The federal government’s modelling indicates this may be an “especially severe wildfire season,” Prime Minister Justin Trudeau told reporters in Ottawa as smoke clouded the nation’s capital.
“Year after year, with climate change, we’re seeing more and more intense wildfires and in places where they don’t normally happen,” Trudeau said at the press conference, accompanied by multiple ministers.
As of Sunday afternoon, 413 fires were burning across the country and more than 26,000 people remained evacuated in British Columbia, Alberta, Saskatchewan, Northwest Territories, Quebec and Nova Scotia, Minister of Emergency Preparedness Bill Blair told reporters on Monday.
Of those 413 active fires, more than half are considered “out of control,” said Blair.
So far this year, there have been 2,214 wildfires nationally, and approximately 3.3 million hectares have been burned, Blair added. Nova Scotia has already had more fires this year than during all of 2022. The government’s update also revealed there are 18 active wildfires currently impacting First Nations: six in Alberta, five in Saskatchewan, one in the Northwest Territories, four in Quebec and two in Nova Scotia.
Federal modelling shows “well above average” fire risk in every province except Newfoundland and Labrador for June, and this trend persists through to September, with Quebec and the Atlantic provinces expected to improve as the summer goes on.
“The current forecast for the next few months indicates the potential for continued higher-than-normal fire activity,” said Blair.
While Trudeau and his ministers answered questions inside, a group of protesters gathered on Parliament Hill in the smoke to deliver a petition with tens of thousands of signatures to Environment Minister Steven Guilbeault. The petition calls for an end to fossil fuel electricity and support for renewable energy across Canada. Guilbeault arrived near the end of the rally — organized by the David Suzuki Foundation — to receive the petitions gathered by groups like the Canadian Association of Physicians for the Environment, Council of Canadians, 350.org, Environmental Defence, Ecology Action Centre, Ontario Clean Air Alliance and Leadnow.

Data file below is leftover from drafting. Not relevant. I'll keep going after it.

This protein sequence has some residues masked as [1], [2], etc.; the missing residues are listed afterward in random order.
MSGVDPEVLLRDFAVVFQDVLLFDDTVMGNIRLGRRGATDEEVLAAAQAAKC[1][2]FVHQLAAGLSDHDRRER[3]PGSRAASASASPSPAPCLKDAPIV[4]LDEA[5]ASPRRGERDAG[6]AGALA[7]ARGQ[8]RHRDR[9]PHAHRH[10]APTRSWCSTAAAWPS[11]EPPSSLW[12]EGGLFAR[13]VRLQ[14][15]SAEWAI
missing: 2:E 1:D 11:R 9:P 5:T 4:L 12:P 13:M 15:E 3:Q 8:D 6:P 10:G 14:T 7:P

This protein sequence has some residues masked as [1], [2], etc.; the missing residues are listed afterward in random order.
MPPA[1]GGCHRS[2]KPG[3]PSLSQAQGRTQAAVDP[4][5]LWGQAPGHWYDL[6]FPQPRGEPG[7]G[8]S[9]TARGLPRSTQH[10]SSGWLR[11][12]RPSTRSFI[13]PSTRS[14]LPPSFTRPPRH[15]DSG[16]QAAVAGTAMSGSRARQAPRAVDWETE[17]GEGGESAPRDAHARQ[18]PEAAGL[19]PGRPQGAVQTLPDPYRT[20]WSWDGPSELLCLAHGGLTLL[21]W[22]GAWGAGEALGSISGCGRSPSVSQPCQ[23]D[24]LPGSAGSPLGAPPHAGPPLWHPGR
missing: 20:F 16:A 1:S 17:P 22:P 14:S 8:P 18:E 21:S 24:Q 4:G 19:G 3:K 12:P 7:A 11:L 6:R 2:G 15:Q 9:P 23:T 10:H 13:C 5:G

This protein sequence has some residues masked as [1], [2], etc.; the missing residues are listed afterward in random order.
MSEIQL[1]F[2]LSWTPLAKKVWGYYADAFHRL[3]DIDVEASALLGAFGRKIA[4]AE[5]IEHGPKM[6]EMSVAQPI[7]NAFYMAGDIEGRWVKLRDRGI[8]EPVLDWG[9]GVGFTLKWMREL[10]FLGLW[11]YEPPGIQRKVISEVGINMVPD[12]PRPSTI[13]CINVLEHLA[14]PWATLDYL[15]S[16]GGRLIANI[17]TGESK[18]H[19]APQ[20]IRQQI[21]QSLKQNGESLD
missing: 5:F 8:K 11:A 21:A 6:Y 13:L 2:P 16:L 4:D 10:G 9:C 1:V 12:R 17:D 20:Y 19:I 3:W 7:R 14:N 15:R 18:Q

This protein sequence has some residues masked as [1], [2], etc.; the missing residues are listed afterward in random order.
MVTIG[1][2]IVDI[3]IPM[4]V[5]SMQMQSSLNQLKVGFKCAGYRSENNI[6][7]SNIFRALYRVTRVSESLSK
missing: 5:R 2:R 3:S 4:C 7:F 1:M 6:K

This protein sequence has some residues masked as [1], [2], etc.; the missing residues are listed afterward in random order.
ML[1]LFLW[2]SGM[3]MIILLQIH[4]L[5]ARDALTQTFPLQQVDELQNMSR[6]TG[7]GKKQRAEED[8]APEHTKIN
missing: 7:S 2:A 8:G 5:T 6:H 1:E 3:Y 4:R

“No new gas on the grid,” chanted the crowd at Parliament Hill. Guilbeault received the petitions in person at about 1 p.m. on Parliament Hill.
“Year after year, with climate change, we’re seeing more and more intense wildfires and in places where they don’t normally happen,” Prime Minister Justin Trudeau said at a press conference Monday, accompanied by multiple ministers. #cdnpoli
Guilbeault thanked the people attending the rally, calling the cause “really important” and pointing to the federal government’s commitment to “have a carbon-neutral grid by 2035.”
“Unfortunately, across the aisle … we have the Conservative Party of Canada who, in the midst of what will likely be the worst year in terms of forest fire (in) the history of this country we call Canada, they’re calling us to do less when it comes to (fighting) climate change,” Guilbeault said at the rally. “They want to make pollution free again. They don’t want us to go ahead with clean electricity, affordable electricity for all Canadians.
“We need your help. We need you to put pressure on all of us, all politicians equally, but we need your support. Thank you so much. Keep going at it. We need you.”
NDP MP Richard Cannings called for an emergency debate on the fires Monday afternoon.
“It is clear we need to re-evaluate the federal role in wildfire protection and response, including dedicated training for wildfire crews, direct supply of equipment from hoses to helicopters, resource allocation planning and co-ordination of international teams,” Cannings wrote in his appeal to the Speaker.
“We must do as much of this as possible in the next few weeks before summer truly arrives,” the South Okanagan-West Kootenay MP said, adding that action should be informed by the “urgent debate of Parliament.”
Cannings’ request was approved Monday evening. An emergency debate on the fires will take place from 10 p.m. to midnight.